Please note, I have mentioned I wrongly concluded. The above three statements are NOT completely correct.

I was still not convinced with above result. I was wondering, if there is any other factor which is influencing the result other than the number of entries.

Then I decided to run the program in a different client. I ran for the same numbers of records starting from 1000 till 40,000.

Performance Tuning
Table 2. Multiple DELETE within LOOP showing negative improvement over DELETE outside LOOP

Table 2 shows the result of running the same program in different client. The output does not tally with Table 1 results at all. Here one DELETE statement outside the LOOP is clear winner. The age old funda passed on by seniors/mentors holds good here. DELETE inside LOOP is never advisable.

SAP ABAP internal table Performance Analysis
Graph 2. Charts showing % improvement of DELETE within LOOP even after following Parallel Cursor Technique is NEGATIVE

Look at the graph, the performance of DELETE within LOOP is below zero (i.e not better than DELETE outside LOOP)


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But, I wanted to know the reason. WHY? Why is that in the other client, there was different pattern and in this client DELETE outside LOOP is better?

Then, I happened to notice the ‘No of Rows Deleted’ column 2. I began to develop my theory and started doubting, is this one of the several factors which is influencing the overall performance.

Referring to Table 1
Out of 1000 enteries in table, 430 were deleted. So by the time the last entry was deleted, i.e. 430th entry, there were 1000-429 = 571 rows in the table. So, when 430th was deleted, indexes were regenerated for 570 rows in the internal table.

Which method impacts the performance more?

a) Regenerating the indexes every time the internal table row is deleted in LOOP; or
b) Regenerating the indexes when it encounters the DELETE statement only once outside the LOOP.

Depending on the cost of the regeneration of indexes, probably the performance depends.

SAP Help document says: When deleting rows in an internal table, costs are incurred for updating all existing table keys and table indexes.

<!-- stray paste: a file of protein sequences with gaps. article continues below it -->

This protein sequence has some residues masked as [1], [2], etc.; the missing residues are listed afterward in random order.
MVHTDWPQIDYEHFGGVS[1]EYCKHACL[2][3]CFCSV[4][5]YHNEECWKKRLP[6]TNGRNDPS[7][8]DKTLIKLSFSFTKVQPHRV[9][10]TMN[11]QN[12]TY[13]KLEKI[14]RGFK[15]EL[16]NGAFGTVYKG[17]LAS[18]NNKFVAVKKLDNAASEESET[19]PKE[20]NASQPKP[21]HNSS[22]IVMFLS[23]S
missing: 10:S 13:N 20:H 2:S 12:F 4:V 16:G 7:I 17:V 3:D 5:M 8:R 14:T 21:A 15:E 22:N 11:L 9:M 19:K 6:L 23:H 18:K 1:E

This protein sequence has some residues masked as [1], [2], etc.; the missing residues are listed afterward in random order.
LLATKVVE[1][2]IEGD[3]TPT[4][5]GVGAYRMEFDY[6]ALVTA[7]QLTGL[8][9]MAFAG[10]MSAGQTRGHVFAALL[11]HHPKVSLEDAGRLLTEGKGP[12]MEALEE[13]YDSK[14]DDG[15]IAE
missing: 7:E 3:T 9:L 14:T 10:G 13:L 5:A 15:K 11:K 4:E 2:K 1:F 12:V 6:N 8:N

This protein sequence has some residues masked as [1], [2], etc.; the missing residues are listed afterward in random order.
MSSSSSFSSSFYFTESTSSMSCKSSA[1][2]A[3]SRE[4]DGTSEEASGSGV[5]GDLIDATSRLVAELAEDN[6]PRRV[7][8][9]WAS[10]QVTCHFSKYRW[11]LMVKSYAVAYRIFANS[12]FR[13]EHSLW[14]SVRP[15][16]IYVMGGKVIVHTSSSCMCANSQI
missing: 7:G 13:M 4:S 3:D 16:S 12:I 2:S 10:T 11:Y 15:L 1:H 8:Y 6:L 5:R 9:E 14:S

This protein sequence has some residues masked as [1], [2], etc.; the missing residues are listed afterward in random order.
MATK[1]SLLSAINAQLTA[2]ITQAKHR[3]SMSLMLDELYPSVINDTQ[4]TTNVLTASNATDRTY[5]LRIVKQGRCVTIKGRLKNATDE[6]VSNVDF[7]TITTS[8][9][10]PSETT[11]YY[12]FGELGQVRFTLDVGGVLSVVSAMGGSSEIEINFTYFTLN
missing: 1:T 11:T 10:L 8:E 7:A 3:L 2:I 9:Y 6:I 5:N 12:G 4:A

Food for thought.
In Table 2, line with 30,000 records in internal table. Which method would have better performance.
a) Deleting 1931 rows in LOOP and regenerating the index in every loop for maximum of 29999 rows (first delete) and minimum of 28069 records (last delete)? 

When the first row is deleted, there are 29,999 rows in internal table to be re-indexed. When the last row i.e. 1931th is deleted, there are 28,069 rows in internal table to be re-indexed. In total, the internal table is re-indexed 1931 times in LOOP.

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b) Deleting 1931 rows at one shot outside the LOOP and re-indexing?

DELETING outside LOOP seems superior even though in the PARALLEL cursor we are DELETING using INDEX. But, may be the cost of updating the existing table keys and table indexes downgrades the advantage of PARALLEL CURSOR DELETE using INDEX.

I am not sure, how correct the above analysis is. But, one thing is clear, internal table re-indexing cost should be considered before deciding which route to go.

We can safely conclude that performance of the two scenarios is dependent on:
i) The number of entries in the table
ii) The number of entries to be deleted in the table
iii) The total number of entries left after delete statement
iv) Total number of times the index of the internal table need to be regenerated

And for now, DELETE outside LOOP seems to have an Upper Hand.. (I am stating something which might attract lots of criticism/debate from Parallel Cursor Technique lovers).

I would like to request experts and mentors to throw more light on this topic. If you have better explanation to this topic, please let us know. Also please point us to the right source/link which are authentic and where we can get more answers and better understanding.

Please share your experience and thoughts so that we might learn from your experience. Did you every try to do a similar analysis? What were your results?